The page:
The Buenaventura Reserve is located in the El Oro province of southern Ecuador. This region in the Ecuadorian Andes is known for its diversity of bird species, perfect for nature photographers looking for a great shot. The land can have sporadic rainfall, but the surrounding area is typically dry year round. The reserve was founded in 1999 by conservation group, Jocotoco Foundation in order to protect the habitat of the native El Oro Parakeet, El Oro Tapaculo and other species found on the grounds. With help from American Bird Conservancy, the reserve conserves 330 species of birds on 6,546 acres.
The reserve is home to Jardin’ de los Colibries, commonly known as the Hummingbird Garden. Nature photographers travel from all parts of the world to this small area to catch the Violet-bellied Hummingbirds, Brown Incas, and Emerald-bellied Woodnymphs, just some of the many species in the area. Another spectacular sight is the native El Oro Parakeet. Buenaventura Reserve protects this bird’s nesting boxes in order to promote conservation of the species. This bird is listed as endangered because of deforestation and its habitat being repurposed for cattle ranching.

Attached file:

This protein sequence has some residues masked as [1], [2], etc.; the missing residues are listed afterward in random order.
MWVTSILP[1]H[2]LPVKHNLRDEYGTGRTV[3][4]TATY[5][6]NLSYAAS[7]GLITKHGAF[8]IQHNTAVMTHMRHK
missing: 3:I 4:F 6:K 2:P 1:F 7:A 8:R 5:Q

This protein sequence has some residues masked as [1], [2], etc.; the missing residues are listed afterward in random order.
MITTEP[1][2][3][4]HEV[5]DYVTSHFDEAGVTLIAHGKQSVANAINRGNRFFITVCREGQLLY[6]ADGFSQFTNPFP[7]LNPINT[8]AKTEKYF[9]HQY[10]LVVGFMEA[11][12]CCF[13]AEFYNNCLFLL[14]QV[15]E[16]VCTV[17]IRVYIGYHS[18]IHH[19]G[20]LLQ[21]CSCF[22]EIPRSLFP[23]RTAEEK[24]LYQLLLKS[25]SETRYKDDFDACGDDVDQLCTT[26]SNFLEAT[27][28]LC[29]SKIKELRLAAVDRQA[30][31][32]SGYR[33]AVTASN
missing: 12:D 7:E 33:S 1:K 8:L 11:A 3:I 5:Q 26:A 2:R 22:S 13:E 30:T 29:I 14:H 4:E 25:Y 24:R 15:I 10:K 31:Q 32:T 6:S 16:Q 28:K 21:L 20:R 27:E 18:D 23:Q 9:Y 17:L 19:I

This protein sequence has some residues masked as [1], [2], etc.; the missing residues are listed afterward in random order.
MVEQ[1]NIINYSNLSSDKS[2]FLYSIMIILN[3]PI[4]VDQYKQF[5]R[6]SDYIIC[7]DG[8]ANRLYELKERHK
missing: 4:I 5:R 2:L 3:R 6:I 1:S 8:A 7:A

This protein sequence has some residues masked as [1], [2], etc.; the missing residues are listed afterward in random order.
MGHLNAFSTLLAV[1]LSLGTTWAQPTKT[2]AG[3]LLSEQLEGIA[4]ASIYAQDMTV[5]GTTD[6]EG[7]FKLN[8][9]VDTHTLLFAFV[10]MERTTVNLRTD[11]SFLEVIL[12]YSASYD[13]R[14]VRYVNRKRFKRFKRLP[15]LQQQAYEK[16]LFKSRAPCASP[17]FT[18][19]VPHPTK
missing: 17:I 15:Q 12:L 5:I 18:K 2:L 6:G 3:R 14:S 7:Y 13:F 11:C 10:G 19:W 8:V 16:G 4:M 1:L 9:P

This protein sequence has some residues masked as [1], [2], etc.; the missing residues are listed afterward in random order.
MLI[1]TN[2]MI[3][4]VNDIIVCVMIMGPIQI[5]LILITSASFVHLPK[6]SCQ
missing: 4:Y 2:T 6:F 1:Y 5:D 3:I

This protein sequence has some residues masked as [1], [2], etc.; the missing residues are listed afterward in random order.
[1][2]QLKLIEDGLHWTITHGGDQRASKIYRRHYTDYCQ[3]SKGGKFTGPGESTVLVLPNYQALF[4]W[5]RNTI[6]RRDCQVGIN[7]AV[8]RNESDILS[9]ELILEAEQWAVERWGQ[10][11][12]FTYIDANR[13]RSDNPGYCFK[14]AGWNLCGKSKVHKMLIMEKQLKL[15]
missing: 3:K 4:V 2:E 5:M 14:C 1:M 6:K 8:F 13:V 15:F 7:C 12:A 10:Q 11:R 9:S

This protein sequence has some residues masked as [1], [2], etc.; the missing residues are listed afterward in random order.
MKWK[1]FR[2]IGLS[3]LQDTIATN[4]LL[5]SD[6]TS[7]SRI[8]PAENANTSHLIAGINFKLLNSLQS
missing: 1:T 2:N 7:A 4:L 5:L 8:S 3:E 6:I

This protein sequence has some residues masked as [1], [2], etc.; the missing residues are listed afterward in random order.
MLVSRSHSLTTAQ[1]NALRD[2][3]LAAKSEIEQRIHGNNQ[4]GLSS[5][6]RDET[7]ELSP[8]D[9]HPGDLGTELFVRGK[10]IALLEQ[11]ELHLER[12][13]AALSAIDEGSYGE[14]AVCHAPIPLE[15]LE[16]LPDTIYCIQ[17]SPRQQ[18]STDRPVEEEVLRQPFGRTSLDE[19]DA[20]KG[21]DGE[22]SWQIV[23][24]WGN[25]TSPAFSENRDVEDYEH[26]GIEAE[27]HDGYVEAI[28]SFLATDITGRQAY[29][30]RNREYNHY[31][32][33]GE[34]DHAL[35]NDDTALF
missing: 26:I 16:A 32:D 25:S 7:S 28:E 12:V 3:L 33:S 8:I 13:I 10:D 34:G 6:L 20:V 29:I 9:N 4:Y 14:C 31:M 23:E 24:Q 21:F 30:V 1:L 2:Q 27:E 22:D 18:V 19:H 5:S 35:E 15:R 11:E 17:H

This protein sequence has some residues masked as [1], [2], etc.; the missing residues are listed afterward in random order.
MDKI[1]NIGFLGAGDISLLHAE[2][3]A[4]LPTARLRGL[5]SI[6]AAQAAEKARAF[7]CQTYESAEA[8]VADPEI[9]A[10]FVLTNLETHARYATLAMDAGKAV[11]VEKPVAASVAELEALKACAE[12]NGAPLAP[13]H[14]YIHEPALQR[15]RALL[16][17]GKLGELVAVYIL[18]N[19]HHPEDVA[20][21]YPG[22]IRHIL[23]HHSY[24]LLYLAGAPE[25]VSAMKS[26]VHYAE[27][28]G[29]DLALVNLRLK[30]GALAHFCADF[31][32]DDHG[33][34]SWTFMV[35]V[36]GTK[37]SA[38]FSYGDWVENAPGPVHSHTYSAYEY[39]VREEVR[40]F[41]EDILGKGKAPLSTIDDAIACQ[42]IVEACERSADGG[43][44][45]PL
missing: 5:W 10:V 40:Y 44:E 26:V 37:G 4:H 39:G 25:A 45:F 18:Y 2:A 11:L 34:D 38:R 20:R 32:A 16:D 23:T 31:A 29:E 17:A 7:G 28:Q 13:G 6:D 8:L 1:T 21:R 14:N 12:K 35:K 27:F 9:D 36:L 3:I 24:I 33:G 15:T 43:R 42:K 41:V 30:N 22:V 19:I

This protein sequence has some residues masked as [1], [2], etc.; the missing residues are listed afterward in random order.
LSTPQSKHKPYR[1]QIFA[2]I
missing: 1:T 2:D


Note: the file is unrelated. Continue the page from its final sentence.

When traveling through the lush trails you may have the urge to walk through quickly to soak in as much as you can, but the true treasures are in the trees. Along with the birds, howler monkeys call these trees home. They may be hard to see, but a glimpse is worth it for nature photographers looking for some variety. The Umbrellabird Lodge is a small accommodation, within the reserve, named after the threatened Long-wattled Umbrellabird.
Owen traveled to Buenaventura Reserve in April 2014.
Birds found here
Scale-crested Pygmy Tyrant